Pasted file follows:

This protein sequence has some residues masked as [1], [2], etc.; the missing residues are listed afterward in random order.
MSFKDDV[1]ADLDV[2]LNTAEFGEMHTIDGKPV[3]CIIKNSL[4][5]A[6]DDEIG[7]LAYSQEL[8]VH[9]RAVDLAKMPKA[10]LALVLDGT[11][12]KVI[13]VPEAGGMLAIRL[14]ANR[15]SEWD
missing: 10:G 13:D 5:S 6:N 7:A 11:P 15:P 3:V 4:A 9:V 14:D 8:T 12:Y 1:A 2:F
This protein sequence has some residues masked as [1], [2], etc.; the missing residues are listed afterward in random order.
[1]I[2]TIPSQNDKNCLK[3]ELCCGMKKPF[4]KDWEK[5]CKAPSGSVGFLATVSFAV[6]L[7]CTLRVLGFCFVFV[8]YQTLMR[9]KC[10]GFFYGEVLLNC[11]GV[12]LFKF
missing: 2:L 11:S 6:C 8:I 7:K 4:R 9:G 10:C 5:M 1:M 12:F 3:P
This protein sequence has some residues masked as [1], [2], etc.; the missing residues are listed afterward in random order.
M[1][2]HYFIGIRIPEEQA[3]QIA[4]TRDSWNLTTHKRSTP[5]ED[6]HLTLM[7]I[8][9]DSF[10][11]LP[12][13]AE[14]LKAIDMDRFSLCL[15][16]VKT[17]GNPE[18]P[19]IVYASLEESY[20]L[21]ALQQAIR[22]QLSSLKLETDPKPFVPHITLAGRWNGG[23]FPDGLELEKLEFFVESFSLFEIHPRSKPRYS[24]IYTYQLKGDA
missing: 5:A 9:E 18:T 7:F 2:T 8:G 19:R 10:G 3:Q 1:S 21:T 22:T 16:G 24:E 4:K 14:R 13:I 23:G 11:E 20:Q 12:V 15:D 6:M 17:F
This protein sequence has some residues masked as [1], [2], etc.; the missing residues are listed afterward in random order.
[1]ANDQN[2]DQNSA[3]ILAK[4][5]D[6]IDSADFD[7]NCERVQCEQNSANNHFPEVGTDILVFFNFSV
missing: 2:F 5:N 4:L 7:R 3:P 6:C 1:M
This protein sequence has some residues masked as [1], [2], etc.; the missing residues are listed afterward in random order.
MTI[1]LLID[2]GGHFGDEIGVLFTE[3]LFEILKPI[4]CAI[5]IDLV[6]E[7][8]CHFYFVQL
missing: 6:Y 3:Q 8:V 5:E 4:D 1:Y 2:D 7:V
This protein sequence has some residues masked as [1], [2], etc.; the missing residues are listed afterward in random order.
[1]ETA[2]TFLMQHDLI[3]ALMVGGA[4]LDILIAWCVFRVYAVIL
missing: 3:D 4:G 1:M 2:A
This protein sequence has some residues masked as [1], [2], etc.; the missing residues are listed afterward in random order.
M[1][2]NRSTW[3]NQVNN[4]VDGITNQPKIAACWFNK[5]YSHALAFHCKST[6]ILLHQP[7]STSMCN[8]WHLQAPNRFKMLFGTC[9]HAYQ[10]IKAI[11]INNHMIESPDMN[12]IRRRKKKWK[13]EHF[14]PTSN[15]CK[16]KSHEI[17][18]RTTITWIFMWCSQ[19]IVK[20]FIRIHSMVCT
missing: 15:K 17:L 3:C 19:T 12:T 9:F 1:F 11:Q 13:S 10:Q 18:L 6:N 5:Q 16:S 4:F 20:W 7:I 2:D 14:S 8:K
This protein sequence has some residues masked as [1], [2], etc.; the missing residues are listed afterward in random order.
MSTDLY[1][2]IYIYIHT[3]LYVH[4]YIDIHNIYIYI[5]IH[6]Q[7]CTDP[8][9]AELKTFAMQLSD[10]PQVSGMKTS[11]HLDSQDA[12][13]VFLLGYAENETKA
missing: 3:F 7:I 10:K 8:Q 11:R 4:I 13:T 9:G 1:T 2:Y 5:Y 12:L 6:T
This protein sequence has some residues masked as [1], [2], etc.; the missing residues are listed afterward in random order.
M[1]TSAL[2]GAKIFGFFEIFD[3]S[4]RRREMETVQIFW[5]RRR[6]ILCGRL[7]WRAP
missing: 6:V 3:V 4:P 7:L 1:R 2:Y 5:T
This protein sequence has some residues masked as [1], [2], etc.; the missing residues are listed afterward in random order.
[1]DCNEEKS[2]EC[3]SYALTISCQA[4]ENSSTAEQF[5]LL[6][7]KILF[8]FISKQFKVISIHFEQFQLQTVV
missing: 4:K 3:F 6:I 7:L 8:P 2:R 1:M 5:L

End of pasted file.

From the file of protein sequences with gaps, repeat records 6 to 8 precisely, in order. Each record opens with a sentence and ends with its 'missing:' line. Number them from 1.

This protein sequence has some residues masked as [1], [2], etc.; the missing residues are listed afterward in random order.
[1]ETA[2]TFLMQHDLI[3]ALMVGGA[4]LDILIAWCVFRVYAVIL
missing: 3:D 4:G 1:M 2:A
This protein sequence has some residues masked as [1], [2], etc.; the missing residues are listed afterward in random order.
M[1][2]NRSTW[3]NQVNN[4]VDGITNQPKIAACWFNK[5]YSHALAFHCKST[6]ILLHQP[7]STSMCN[8]WHLQAPNRFKMLFGTC[9]HAYQ[10]IKAI[11]INNHMIESPDMN[12]IRRRKKKWK[13]EHF[14]PTSN[15]CK[16]KSHEI[17][18]RTTITWIFMWCSQ[19]IVK[20]FIRIHSMVCT
missing: 15:K 17:L 3:C 19:T 12:T 9:F 1:F 11:Q 13:S 10:Q 18:L 6:N 5:Q 16:S 4:F 20:W 7:I 2:D 14:S 8:K
This protein sequence has some residues masked as [1], [2], etc.; the missing residues are listed afterward in random order.
MSTDLY[1][2]IYIYIHT[3]LYVH[4]YIDIHNIYIYI[5]IH[6]Q[7]CTDP[8][9]AELKTFAMQLSD[10]PQVSGMKTS[11]HLDSQDA[12][13]VFLLGYAENETKA
missing: 3:F 7:I 10:K 8:Q 11:R 4:I 13:T 9:G 1:T 2:Y 5:Y 12:L 6:T